President of the United States/Worksheets/Worksheet 4.B
Making a List[edit | edit source]
As you may recall from a previous lesson, we have dicussed Vice Presidential Succession and found that there has been a total of nine successions due to the death or resignation of a serving President. Considering that for each succession we want to identify the names of both Presidents, their terms in office, and the date of succession, we have a lot of trivia to commit to rote memory.
However, we can simplify our task by breaking the list of nine into three smaller lists: Presidents who died of natural causes, were assassinated, or resigned.
|Natural Causes (4)||Assassination (4)||Resignation (1)|
Again, let's minimize memorization and first eliminate those we already know. From the previous list of Middle Presidents, 16th Abraham Lincoln was assassinated in 1865, and 32nd Franklin D. Roosevelt died of natural causes in 1945.
Kennedy and Nixon[edit | edit source]
Additional names that stand out as familiar are 35th John F. Kennedy who was assassinated in Nov 1963, and 37th Richard Nixon who resigned in August 1974. These two Presidents and their successors also fill in the gap left between 34th Dwight D. Eisenhower and 39th Jimmy Carter. With only four names to remember, this chain is made simple if we realize that Richard Nixon was Vice President under both terms of Dwight D. Eisenhower, and competed with John F. Kennedy in the first televized Presidential debates during the election of 1960. As the 35th President, John F. Kennedy was assassinated in 1963, with then Vice President Lyndon Johnson becoming the 36th President. Lyndon Johnson won the election of 1964 to serve a full second term, then Richard Nixon returned to become the 37th President after the election of 1968. Richard Nixon resigned from office during his second term in 1974, and was replaced by Gerald Ford as the 38th President, the only President to have not been elected to office. The 39th President was Jimmy Carter, which is where we picked up the end of our list in the previous worksheet.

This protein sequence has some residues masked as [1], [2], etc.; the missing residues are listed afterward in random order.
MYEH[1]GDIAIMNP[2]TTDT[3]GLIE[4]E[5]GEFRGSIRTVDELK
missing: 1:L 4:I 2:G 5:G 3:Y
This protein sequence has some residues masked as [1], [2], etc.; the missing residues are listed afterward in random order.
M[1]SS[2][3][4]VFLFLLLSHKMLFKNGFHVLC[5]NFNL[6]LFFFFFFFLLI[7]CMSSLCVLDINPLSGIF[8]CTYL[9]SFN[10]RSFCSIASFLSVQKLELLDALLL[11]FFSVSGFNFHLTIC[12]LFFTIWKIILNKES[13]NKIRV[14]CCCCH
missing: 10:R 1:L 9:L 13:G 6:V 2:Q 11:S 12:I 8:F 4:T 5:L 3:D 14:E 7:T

Before the Civil War[edit | edit source]
There are many ways to categorize the information to make it more memorable, and for this reason, it is interesting to note that two Presidents died of natural causes before Lincoln was assassinated in Apr 1865.
As the 9th President, William Henry Harrison died of pneumonia in Apr 1841, only a month after his inaugeration, which means there were actually three Presidents in 1841: 8th Martin Van Buren, 9th William Henry Harrison, and 10th John Tyler, who completed the one term. For those interested in trivia, this phenomenon of three Presidents in one year repeats in 1881.
Though some may claim otherwise, the death of 12th Zachary Taylor of gastroenteritis in Jul 1850, is generally considered natural causes. Millard Fillmore completed the one term as the 13th President.
After the Civil War[edit | edit source]
As the Civil War drew to a close, 16th Abraham Lincoln became the first President to be assassinated in Apr 1865, followed in Sep 1881 by 20th James A. Garfield, and 25th William McKinley in Sep 1901. The next President to die of natural causes was Warren G. Harding of heart attack in Aug 1923. The final three are already familiar: 32nd Franklin D. Roosevelt in Apr 1945 of cerebral hemorage, 35th John F. Kennedy in Nov 1963 was assassinated, and 37th Richard Nixon resigned in Aug 1974.
Less Well Known[edit | edit source]
The Timeline[edit | edit source]